The best way to get around Mallorca is by car, especially if you want to explore the island's more remote beaches, nature parks, hill towns and mountain retreats at your own pace. Cars can be hired in every town or resort.
You can also get around much of the island by bus and train, especially in high season. Although some services are limited or non-existent during the low season.
Motorbikes, scooters and bicycles are also available for hire.
Mallorca's roads are generally good, although steep, narrow mountain routes can make it difficult for coaches and cars to pass other than at special points. Heavy traffic congestion is rare.
A few cliff-flanked coastal roads, including Sa Calobra and Formentor are ideal for motorbike touring, as are several narrow country roads that meander through the interior.
The island's main arterial road is the Ma13 motorway, which cuts through the island diagonally, linking Palma in the west with Alcúdia in the north. The Ma1 loops southwest of Palma to Andratx.
Car hire: All the major car-hire companies as well as several local firms are available in Mallorca. At Palma airport car-hire companies include Avis (www.avis.com/en/home), Europcar (www.europcar.com), Gold Car (www.goldcar.es), Hertz (www.hertz.com) and Sixt (www.sixt.com).
Car-hire rates vary, but an economy-class vehicle should cost between €40 and €70 per day. Extras like child seats (around €10 per day) should be reserved at the time of booking.
To hire a car you'll need a national driving licence, be aged 21 years or older and have a major credit card.
Those with a non-EU licence are supposed to have an International Driver’s Permit (IDP) from their home country in addition to their national licence. But in practice, national licences from countries such as Australia, Canada, New Zealand and the USA are usually accepted without problem.
Car-hire companies provide third-party liability insurance, however you should make sure you understand what your liabilities and excess are in case of an accident or damage to the hire vehicle. Insurance that covers damage to the vehicle – Collision Damage Waiver (CDW) – usually costs extra, but driving without it is not recommended.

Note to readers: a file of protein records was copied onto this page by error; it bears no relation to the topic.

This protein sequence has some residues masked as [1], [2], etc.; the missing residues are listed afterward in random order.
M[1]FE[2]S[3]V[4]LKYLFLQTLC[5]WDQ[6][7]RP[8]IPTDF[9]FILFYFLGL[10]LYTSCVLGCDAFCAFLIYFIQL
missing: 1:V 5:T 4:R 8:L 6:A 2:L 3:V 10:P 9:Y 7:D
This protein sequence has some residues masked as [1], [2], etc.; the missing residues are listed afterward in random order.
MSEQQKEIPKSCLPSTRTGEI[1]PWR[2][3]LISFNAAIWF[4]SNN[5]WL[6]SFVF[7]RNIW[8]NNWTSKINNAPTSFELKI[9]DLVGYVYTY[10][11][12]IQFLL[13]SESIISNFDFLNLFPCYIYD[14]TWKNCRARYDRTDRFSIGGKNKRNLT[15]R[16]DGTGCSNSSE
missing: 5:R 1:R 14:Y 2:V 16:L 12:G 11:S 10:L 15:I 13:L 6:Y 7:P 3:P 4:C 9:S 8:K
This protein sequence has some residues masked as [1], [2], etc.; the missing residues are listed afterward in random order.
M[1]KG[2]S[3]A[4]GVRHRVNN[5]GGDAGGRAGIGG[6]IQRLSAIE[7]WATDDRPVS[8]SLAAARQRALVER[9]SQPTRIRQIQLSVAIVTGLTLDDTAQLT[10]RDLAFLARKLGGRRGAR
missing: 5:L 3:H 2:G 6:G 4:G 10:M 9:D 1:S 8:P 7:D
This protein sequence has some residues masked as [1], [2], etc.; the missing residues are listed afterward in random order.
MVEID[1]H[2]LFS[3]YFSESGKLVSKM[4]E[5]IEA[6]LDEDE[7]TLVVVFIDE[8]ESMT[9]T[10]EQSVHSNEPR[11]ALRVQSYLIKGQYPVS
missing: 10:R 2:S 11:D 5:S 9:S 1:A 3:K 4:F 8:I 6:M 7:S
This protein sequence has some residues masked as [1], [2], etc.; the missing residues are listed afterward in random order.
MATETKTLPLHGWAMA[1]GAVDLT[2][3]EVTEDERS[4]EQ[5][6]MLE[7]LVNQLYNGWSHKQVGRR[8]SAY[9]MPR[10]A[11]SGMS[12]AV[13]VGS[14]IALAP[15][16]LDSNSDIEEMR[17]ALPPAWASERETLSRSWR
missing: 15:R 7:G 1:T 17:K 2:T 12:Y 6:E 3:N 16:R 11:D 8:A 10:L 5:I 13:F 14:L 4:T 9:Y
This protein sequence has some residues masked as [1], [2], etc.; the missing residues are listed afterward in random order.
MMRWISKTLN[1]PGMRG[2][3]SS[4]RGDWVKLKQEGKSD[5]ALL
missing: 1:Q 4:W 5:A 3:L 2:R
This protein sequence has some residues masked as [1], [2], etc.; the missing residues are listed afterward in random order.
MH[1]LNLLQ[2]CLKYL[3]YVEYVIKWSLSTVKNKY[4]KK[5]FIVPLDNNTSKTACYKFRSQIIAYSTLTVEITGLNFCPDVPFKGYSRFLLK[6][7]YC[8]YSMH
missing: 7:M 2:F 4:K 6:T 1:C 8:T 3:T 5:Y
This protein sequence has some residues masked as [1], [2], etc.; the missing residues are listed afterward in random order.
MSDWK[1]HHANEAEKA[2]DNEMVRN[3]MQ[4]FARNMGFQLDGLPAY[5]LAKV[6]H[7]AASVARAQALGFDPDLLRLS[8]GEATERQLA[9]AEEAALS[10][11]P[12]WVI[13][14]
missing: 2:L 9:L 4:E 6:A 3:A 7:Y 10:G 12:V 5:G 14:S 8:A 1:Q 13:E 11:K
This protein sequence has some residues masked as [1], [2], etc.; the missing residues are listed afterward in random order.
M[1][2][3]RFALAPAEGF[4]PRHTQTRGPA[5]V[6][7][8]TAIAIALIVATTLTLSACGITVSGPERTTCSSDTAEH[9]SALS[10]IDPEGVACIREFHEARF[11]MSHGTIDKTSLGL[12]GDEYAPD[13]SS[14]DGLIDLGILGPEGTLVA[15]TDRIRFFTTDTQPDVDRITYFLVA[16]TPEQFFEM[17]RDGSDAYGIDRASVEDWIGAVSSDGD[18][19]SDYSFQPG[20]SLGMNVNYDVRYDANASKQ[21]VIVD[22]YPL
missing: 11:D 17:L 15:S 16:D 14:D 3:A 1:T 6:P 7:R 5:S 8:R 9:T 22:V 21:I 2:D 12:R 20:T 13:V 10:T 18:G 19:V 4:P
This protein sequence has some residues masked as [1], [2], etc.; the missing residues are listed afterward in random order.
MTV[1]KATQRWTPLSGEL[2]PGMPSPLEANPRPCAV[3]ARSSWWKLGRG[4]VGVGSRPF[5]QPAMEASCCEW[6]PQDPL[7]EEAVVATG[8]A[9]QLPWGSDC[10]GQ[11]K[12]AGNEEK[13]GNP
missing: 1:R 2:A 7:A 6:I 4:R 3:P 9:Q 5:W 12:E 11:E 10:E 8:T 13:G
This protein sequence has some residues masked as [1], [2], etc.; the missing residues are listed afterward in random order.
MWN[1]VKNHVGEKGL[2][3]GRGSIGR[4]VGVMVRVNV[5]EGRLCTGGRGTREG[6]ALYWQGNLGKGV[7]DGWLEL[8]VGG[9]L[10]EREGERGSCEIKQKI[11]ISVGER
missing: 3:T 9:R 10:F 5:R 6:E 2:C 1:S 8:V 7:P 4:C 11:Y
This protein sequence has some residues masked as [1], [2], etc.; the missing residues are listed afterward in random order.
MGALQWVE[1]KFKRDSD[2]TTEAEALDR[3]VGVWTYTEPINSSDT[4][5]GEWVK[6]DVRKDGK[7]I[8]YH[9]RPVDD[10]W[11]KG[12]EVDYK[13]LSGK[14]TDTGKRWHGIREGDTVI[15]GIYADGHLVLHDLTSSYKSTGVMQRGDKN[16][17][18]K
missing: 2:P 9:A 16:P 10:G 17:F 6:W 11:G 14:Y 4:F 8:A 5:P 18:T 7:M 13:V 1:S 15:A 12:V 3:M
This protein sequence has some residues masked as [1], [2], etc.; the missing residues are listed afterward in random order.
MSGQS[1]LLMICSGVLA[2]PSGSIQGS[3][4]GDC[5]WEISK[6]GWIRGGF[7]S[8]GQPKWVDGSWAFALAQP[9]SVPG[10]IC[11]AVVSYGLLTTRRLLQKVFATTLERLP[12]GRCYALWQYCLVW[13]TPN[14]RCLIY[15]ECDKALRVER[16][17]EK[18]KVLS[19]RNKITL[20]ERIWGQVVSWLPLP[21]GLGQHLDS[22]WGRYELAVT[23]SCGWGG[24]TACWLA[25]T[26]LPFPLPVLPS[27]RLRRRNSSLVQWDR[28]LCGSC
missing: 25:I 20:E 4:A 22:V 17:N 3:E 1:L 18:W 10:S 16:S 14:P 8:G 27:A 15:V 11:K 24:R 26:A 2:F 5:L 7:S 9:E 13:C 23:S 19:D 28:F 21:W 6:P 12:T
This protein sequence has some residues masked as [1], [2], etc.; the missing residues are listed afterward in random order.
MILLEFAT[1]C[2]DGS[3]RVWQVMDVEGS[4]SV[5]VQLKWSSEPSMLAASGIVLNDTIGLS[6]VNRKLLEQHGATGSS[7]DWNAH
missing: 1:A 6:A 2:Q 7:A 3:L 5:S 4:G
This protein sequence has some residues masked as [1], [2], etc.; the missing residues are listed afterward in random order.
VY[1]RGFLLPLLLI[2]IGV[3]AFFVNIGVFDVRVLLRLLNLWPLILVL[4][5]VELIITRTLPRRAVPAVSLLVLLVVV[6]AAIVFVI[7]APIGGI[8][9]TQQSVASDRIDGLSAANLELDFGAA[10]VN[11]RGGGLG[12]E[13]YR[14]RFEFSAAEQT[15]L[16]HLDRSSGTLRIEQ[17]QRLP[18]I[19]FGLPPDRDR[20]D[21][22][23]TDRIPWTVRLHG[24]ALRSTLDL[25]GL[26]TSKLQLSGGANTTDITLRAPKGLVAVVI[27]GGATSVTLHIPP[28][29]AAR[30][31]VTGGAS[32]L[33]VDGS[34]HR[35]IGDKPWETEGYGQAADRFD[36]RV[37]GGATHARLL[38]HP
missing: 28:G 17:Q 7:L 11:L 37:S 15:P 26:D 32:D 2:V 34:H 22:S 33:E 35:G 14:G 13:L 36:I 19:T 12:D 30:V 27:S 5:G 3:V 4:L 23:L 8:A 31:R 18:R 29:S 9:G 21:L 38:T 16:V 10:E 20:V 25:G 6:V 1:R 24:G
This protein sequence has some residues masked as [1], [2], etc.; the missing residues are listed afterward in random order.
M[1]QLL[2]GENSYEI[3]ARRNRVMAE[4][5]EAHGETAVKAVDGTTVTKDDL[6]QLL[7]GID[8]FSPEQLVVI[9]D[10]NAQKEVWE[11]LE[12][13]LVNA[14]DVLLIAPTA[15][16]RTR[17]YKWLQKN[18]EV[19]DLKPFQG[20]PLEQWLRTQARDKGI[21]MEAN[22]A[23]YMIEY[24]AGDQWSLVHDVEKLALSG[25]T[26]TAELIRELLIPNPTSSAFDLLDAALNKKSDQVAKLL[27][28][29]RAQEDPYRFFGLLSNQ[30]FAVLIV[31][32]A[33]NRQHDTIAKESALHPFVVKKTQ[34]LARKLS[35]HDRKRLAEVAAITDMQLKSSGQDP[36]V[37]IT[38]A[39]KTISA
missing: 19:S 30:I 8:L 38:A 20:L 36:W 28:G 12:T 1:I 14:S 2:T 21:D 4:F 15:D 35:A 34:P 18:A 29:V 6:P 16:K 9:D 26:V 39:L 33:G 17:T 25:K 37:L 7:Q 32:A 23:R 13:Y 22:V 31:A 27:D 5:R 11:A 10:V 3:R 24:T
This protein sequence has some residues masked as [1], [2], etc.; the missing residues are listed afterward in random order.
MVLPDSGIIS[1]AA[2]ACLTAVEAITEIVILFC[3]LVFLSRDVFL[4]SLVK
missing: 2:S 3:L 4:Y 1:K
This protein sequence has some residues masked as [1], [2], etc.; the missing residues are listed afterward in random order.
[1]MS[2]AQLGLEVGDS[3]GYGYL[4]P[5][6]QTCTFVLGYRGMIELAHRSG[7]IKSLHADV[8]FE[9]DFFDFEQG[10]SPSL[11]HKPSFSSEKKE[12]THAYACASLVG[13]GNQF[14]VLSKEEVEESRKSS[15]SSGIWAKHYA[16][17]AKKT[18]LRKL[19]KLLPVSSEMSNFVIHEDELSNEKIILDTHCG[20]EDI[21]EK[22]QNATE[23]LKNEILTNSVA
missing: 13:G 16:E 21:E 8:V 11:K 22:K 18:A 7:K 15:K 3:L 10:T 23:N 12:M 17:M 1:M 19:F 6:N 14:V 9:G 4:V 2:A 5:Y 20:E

Traffic drives on the right-hand side of the road. Seatbelts are compulsory.
The speed limit on main roads is 100kph (62 mph), for minor roads it is 90kph (56 mph) and on urban roads it is 60kph (37 mph). On three motorways the speed limit is 120kph (75mph).
Scooters and motorbikes are available for hire. Motorcyclists must use headlights at all times and wear a helmet if riding a bike of 125cc or more.
Taxi: Taxis are a safe and popular way of getting to and from the airport, as well as around Palma. Taxis can be hailed from the street or telephoned, and all use a meter.
Bus: Getting around Mallorca by bus is efficient, easy and inexpensive. Most of Mallorca is accessible by bus from Palma. All buses depart from (or near) Palma’s Estació Intermodal on Plaça d'Espanya.
The island's buses service all the main towns and villages. Some routes are more frequent than others, with some routes limited on weekends. Frequency to many coastal areas is reduced in the low season, while some services stop entirely.
For routes and schedules visit EMT Palma (www.emtpalma.es) or Transport de les Illes Balears (www.tib.org).
Rail: Efficient, fast and affordable train services run between Plaça d’Espanya in Palma de Mallorca and Inca, stopping at towns such as Santa Maria, Binissalem and Festival Park shopping outlet.
There are also connections between Inca and Sa Pobla and Manacor. A short metro line connects Palma's city centre to the university. Rail schedules and fares can be found at Transport de les Illes Balears (www.tib.org).
The Sóller narrow gauge railway (www.trendesoller.com) – an antique wooden train aimed at visitors – runs from Palma to Sóller several times a day. It's one of Palma’s most popular day trips.
The train cuts through 13 tunnels and crosses several bridges as it traverses the 1,067-metre high Sierra de Alfàbia that separates the Sóller Valley from the rest of the island.
Bicycle: Mallorca is one of Europe’s most popular destinations for road cycling. Apart from the mountainous areas on the island’s western and northwestern coasts, much of the island is reasonably flat and can be easily explored by bike.
Cyclists are generally accepted by other road users. Signposts across much of rural Mallorca indicate popular cycling routes (usually secondary roads between towns and villages).
It's fairly easy to hire a bike in Palma and at the main resorts. Prices vary widely, but on average you'll pay between €10 and €15 per day for a city bike, and €20 to €30 per day for an aluminium or carbon road bike.
The longer you hire the bike, the cheaper daily rates get, and many hire outfits will deliver to you. Bike tours are available from several companies.
Sea: There is no public ferry transport in Mallorca, however, several private companies offer sightseeing day cruises around the island.
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Latest update: How to get around Mallorca: 23 July, 2020
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